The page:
MPs will later debate two petitions about the state visit of US President Donald Trump, but what do online polls and their signatories say about the UK?
Millions of people have "signed" online petitions calling on Parliament to do everything from bring in rules for a second EU referendum to introducing a Meningitis B vaccine for all children.
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BBC England's data unit found there were 17 parts of the UK where the number of people taking part was consistently higher than elsewhere.
Eight of the 17 were London constituencies. All but two have Labour MPs.
The constituencies, and the party of their MP, were:
- Bristol West (Labour)
- Brighton, Pavilion (Green)
- Islington North (Labour)
- Hornsey and Wood Green (Labour)
- Hackney North and Stoke Newington (Labour)
- Hackney South and Shoreditch (Labour)
- Bethnal Green and Bow (Labour)
- Holborn and St Pancras (Labour)
- Hove (Labour)
- Cambridge (Labour)
- Manchester, Withington (Labour)
- Lewisham, Deptford (Labour)
- Edinburgh North and Leith (SNP)
- Oxford East (Labour)
- Sheffield Central (Labour)
- Tottenham (Labour)
- Manchester Central (Labour)
Some critics of petitions suggest they are in danger of becoming symbols of protest rather than effective instruments of change.
Stephen Coleman, professor of political communication at the University of Leeds, said: "We should be very concerned about how representative these petitions are.
"If they are only empowering the usual people who vote and participate in other ways, they will exacerbate the gap between the political efficacy of the already active and the limited influence of the least confident."
But Darren Hughes, deputy chief executive of the Electoral Reform Society, said petitions were an effective way of engaging with people who would not normally be interested in politics.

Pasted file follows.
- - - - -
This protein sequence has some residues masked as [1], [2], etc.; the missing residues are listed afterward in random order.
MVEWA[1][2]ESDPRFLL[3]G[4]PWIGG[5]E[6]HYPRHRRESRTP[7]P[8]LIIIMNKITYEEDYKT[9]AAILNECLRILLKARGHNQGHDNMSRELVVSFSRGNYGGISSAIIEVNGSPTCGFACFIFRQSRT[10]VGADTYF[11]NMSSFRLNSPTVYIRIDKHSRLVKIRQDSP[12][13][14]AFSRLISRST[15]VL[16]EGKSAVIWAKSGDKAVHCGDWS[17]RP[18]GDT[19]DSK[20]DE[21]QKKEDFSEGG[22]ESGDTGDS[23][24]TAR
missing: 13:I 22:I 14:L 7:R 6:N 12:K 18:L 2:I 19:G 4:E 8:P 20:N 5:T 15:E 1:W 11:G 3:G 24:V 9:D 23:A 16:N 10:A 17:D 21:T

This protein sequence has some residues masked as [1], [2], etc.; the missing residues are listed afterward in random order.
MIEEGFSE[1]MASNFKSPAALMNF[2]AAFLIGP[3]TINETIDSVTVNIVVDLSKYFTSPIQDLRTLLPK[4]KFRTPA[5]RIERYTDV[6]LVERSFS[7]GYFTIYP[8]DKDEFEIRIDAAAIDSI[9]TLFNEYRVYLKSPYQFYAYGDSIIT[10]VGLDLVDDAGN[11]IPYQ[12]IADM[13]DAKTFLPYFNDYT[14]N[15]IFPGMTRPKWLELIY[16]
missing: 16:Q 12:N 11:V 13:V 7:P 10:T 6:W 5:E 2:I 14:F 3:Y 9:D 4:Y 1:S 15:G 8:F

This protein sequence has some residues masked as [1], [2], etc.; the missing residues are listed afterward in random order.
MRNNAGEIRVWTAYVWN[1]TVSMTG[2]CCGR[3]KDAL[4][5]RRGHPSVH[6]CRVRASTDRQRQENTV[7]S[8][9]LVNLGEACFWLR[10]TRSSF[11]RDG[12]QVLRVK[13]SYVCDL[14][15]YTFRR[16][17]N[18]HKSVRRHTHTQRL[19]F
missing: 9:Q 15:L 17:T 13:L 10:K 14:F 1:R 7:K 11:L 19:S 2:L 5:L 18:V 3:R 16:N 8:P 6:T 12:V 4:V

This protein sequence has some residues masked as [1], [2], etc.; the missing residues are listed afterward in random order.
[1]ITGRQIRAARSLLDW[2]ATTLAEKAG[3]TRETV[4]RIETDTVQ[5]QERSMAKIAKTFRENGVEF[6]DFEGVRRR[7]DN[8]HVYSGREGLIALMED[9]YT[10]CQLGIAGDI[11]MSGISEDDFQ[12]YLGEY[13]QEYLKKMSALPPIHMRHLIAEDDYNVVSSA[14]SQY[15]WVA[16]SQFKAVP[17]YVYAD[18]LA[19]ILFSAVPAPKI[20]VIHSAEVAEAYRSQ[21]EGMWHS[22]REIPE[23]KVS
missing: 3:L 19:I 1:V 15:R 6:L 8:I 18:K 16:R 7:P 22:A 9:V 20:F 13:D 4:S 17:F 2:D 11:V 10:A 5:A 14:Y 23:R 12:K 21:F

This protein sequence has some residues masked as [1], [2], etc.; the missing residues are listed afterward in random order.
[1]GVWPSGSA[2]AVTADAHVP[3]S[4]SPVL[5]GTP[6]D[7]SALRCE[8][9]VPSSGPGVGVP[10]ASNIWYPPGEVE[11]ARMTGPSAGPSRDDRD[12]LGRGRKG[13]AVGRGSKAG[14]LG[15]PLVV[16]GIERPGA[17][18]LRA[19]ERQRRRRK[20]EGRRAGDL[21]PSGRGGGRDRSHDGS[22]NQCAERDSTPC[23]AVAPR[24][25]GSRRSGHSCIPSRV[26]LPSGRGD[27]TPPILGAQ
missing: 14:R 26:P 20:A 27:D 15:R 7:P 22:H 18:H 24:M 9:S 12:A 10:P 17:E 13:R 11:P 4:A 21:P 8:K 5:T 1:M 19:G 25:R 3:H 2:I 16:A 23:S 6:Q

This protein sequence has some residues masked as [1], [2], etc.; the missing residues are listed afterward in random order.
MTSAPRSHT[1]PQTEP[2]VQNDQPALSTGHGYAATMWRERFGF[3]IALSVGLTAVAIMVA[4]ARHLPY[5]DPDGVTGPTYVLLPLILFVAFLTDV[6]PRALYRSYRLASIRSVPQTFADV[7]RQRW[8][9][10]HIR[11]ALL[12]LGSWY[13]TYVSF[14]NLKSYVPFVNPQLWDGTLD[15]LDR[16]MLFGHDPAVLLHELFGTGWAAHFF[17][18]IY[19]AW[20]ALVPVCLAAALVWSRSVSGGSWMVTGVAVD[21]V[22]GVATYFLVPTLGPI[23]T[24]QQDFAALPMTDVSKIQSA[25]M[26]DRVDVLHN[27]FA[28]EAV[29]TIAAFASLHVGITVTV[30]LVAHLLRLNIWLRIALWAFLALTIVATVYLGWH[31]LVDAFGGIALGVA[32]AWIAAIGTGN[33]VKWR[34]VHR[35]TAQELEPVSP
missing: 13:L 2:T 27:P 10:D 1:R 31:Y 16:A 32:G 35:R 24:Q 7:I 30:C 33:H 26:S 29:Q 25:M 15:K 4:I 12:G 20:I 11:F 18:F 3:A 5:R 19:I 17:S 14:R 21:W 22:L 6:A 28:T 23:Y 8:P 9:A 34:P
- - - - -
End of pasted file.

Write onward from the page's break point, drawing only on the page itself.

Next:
"The more ways to engage the better, and while there always going to be places that sign petitions more than others, that's normal, and millions of people are using this tool right across the county," he said.
"What would be a positive change would be for these petitions to encourage some further engagement - if the site asked them to register to vote, get more involved in politics, and follow more closely the work of Parliament."
How we crunched the numbers
We focussed on the top ten most popular petitions.
The same 17 constituencies were in the top 10% of signatures in six of the most popular petitions since Parliament launched a website in July 2015.
Where they were not in the top 10, it was mainly because the other petitions were calling for the opposite of the other petitions they had signed.
For the most popular Parliament petition of all time, calling for a second referendum on leaving the European Union, 17 of the 65 constituencies that signed it the most were also in the top 10% for:
- Prevent Donald Trump from making a State Visit to the United Kingdom.
- Accept more asylum seekers and increase support for refugee migrants in the UK.
- Consider a vote of No Confidence in Jeremy Hunt, Health Secretary
- Make the production, sale and use of cannabis legal.
- Vote no on military action in Syria against IS in response to the Paris attacks
We excluded an earlier petition demanding Donald Trump be banned from visiting the UK altogether and another petition about Jeremy Hunt as the issues were too similar to others.
However, they were not in the top 10% for petitions calling for:
- Give the Meningitis B vaccine to ALL children, not just newborn babies.
- Stop all immigration and close the UK borders until ISIS is defeated.
- Donald Trump should make a State Visit to the United Kingdom.
- Stop spending a fixed 0.7 per cent slice of our national wealth on Foreign Aid
Taking the most popular petitions, Brighton Pavilion, represented by Green MP Caroline Lucas, has the highest median rate of signatures as a % of its population.
BBC News found no correlation between the proportion of people signing petitions and turnout in the 2015 General Election.
Northern Ireland constituencies made up the majority of the 10 constituencies with the lowest rates of signing petitions. They included three of the four Sinn Féin MPs, who do not take their seats in the House of Commons.
The other Sinn Féin constituency, Belfast West, comes 601st out of 650 areas for signing petitions.
Brie Rogers Lowery, UK director of campaign website Change.org, said online petitions would play a prominent role in shaping local, national and global politics.
"This is how society expresses its views in the 21st Century and it's important that politicians engage with them meaningfully," she said.
MPs are debating the two petitions about the US President's visit at 16:30 GMT.
Additional research by Ioana Dumitrescu.